18th October 2019 AUTHOR: dwhite CATEGORIES: Event Report

Centurion Track 100 Mile Race

A new event! After a tattooed harrier thought he would introduce me to this race, I quickly read up about it and sent off the application form. The superb organisers down at Centurion Running had concocted the idea of creating a 100 mile race with an emphasis purely focused on attempting to break ultra distance records that had been set in the 70’s.

Strict qualifying criteria had to be met and I was super stoked to be given an entry based upon my 6 and 12 hour distances that I had previously ran. Sooooo, here’s how this 100 mile track race happened at the Julie Rose Stadium in Ashford, Kent. Lap by lap……only joking, even I wouldn’t read through that bumf.

20 athletes had signed up, 8 made it to the start line and as we all lined up, the atmosphere was eerily subdued, no nerves. Suddenly the gun fires and with the East Hull Harriers vest worn with pride, one foot was shoveled in front of the other and, well, we all know how to run, so no point in describing that bit!!

First few hours flew by. An early start of 6am was a first for me, and it was only 35 minutes in that the bowels were moving, and I was praying for this not to be the story for the next umpteen hours. Luckily I had settled pretty well into a pace of under 8 minutes per mile and carried that through, for roughly 50 miles. This event was expertly catered for and every athlete had their own crew, designated table and three, yes three ways of counting every lap a runner bags. I know I’m from Bransholme, but I had never been under so much surveillance!

Due to the record breaking nature of the event, crews had engulfed the track from the fourth lane, allowing the runners to run as close to the first lane as possible whilst the crew passed nutrients, well, I say nutrients, I did consume 6 pan au chocolates, numerous Jaffa Cakes and a concoction of Vimto and cherry coke. I always get some sort of abuse from my crew, aka future Mrs Bissell. Always on hand to make sure I don’t skip meal times, like a child!!!! With a disapproving shake of her head when I refuse to be force fed, I know that she knows best.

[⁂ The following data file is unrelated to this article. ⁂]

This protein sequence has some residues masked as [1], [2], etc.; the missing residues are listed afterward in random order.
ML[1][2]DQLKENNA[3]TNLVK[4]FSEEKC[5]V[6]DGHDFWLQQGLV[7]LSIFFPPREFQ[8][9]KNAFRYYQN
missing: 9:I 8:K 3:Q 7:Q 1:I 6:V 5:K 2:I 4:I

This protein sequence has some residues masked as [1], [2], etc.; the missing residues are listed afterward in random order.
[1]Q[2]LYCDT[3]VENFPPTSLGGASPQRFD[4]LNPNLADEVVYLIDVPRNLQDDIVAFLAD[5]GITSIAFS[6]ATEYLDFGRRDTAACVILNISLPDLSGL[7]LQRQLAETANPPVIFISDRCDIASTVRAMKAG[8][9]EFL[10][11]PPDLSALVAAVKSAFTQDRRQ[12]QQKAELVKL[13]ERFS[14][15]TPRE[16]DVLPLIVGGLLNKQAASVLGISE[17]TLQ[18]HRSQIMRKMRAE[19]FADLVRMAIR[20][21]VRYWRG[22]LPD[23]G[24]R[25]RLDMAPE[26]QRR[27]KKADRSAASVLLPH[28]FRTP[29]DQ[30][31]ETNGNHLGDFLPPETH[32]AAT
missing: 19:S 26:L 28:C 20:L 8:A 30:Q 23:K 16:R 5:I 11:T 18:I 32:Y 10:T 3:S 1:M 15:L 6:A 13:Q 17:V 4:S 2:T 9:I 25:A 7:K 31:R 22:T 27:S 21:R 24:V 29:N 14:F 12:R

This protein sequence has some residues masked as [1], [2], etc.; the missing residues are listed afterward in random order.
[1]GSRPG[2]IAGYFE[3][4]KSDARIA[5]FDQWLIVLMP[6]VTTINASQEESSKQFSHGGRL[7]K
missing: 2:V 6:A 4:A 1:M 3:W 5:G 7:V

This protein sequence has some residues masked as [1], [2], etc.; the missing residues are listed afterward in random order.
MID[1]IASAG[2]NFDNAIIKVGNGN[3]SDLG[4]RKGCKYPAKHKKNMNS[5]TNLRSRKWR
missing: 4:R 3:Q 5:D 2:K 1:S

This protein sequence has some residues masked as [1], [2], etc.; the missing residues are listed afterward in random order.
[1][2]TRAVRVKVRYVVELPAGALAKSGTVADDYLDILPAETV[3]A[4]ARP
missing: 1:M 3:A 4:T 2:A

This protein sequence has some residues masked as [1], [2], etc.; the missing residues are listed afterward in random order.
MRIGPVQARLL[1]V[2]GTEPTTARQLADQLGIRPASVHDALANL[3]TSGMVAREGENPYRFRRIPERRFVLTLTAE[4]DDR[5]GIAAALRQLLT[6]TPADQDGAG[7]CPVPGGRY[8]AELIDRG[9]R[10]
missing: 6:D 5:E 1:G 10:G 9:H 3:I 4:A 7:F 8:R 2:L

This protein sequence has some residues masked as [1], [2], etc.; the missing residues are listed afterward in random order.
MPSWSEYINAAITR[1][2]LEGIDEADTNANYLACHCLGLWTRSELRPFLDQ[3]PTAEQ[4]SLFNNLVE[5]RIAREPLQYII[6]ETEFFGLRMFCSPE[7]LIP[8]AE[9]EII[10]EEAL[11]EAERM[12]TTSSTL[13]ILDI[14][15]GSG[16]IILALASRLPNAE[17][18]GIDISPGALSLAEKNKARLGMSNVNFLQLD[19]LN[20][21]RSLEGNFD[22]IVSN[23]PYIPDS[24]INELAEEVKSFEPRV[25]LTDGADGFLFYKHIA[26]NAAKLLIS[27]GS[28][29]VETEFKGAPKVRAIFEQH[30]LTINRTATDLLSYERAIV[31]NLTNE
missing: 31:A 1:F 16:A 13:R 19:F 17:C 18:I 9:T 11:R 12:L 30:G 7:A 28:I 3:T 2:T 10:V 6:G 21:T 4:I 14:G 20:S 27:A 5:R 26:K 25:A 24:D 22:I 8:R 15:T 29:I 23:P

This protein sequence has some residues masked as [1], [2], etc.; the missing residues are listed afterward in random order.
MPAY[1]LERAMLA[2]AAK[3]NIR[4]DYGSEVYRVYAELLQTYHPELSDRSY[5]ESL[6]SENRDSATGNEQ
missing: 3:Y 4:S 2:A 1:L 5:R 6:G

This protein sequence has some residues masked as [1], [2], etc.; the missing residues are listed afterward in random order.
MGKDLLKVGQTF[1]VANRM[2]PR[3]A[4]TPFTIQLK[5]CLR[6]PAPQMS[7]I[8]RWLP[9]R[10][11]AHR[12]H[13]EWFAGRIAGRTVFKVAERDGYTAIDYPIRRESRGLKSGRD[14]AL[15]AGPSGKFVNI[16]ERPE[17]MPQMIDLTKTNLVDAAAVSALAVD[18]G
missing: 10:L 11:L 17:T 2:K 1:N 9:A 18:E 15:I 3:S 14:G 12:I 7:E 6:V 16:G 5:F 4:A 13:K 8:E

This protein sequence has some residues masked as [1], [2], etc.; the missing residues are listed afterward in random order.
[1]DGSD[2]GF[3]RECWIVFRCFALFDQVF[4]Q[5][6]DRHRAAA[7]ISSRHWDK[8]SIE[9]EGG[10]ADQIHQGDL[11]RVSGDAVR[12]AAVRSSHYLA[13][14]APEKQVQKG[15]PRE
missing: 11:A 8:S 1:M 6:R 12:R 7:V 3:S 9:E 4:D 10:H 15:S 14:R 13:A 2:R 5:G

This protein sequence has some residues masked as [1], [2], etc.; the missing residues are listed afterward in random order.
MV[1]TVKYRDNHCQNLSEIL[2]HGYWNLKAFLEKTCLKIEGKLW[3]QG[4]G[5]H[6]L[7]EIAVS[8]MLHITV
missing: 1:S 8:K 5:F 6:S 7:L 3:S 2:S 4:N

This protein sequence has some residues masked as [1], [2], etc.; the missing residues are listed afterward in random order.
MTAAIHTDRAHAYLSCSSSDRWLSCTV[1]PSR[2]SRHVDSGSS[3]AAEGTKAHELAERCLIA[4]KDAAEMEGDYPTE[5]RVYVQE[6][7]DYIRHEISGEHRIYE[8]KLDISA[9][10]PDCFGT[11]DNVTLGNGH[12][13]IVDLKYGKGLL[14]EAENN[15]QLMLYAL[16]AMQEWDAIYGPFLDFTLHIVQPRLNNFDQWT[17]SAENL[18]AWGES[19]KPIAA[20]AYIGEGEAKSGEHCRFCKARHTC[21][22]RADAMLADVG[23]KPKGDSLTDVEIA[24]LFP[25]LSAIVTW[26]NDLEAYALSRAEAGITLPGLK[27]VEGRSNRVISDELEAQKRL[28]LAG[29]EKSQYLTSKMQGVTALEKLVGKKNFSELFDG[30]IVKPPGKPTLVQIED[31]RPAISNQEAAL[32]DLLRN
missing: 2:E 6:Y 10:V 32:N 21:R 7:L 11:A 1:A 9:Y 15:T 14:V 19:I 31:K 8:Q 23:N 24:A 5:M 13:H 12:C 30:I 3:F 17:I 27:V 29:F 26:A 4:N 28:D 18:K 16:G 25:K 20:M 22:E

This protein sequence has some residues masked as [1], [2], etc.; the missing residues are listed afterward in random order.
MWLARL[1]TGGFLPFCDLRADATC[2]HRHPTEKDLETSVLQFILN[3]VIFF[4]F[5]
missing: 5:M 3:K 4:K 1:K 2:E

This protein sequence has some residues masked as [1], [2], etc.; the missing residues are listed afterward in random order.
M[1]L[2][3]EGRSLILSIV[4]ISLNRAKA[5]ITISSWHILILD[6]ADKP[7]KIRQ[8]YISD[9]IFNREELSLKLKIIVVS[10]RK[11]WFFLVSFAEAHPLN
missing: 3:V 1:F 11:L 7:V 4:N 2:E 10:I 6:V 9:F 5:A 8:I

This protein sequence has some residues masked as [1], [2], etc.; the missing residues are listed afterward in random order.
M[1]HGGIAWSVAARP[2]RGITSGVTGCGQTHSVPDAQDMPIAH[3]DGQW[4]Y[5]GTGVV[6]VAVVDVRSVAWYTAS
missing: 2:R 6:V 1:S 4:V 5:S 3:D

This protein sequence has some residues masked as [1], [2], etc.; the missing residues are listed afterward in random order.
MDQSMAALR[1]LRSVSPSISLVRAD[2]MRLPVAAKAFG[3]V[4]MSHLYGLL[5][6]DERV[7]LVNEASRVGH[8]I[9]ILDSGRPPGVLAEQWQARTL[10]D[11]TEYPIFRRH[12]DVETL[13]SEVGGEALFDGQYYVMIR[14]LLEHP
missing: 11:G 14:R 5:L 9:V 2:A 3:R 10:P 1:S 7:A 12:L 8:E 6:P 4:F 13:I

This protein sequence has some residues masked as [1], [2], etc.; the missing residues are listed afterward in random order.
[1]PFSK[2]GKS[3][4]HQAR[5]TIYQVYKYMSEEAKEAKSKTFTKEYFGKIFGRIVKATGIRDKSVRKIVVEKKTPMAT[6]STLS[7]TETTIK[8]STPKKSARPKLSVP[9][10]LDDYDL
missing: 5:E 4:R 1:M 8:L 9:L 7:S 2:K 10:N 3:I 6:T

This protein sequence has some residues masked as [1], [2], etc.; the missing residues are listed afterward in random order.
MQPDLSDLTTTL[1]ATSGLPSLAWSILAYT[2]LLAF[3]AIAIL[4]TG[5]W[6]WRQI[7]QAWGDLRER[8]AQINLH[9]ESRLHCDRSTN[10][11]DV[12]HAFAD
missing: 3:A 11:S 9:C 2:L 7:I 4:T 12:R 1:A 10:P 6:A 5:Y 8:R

With the weather alternating between all the usual elements that one would expect down south, pacing needed to be on point in order to not over heat or become too cold.

Miles 60 through to 80 provided the most challenging as, obviously, the legs became heavy but, by this point every athlete was in the same boat and grinding out the miles. However, food and drink was was going down well, I wasnt walking and there was no chaffing, anywhere!! Silver linings and all that……

Pace was on the decrease during these 20 miles, however, after some quick rehab, basically punching the quads for 2 minutes, I set about finishing strong for the remaining 20 miles.

Considerably faster than 9 minute (s)miling now, I was feeling relatively fresh and knew that a personal best over the 100 mile distance was close. 16:44 was the mark to beat, at the minimum, the cut off for the race was 17 hours! Into the last 5 miles and the mind began to think and assess how the body was feeling. Could I carry on for another 50, 60 miles? The answer was yes, the body actually feeling good and I was positive in what could be possible in the future over a 24 hour race.

15:15:11, race over, 5th place overall and amongst a field of international athletes who represent their country, I was, needless to say, chuffed to bits to be able to mix it with them.

The support from you all was a big part of my result and Sam ‘future wifey” was giving me all the messages, when she wasn’t abandoning me to run a different¬† Parkrun, as I ran around in circles trying not to get dizzy! Love ya all.

Mark Bissell

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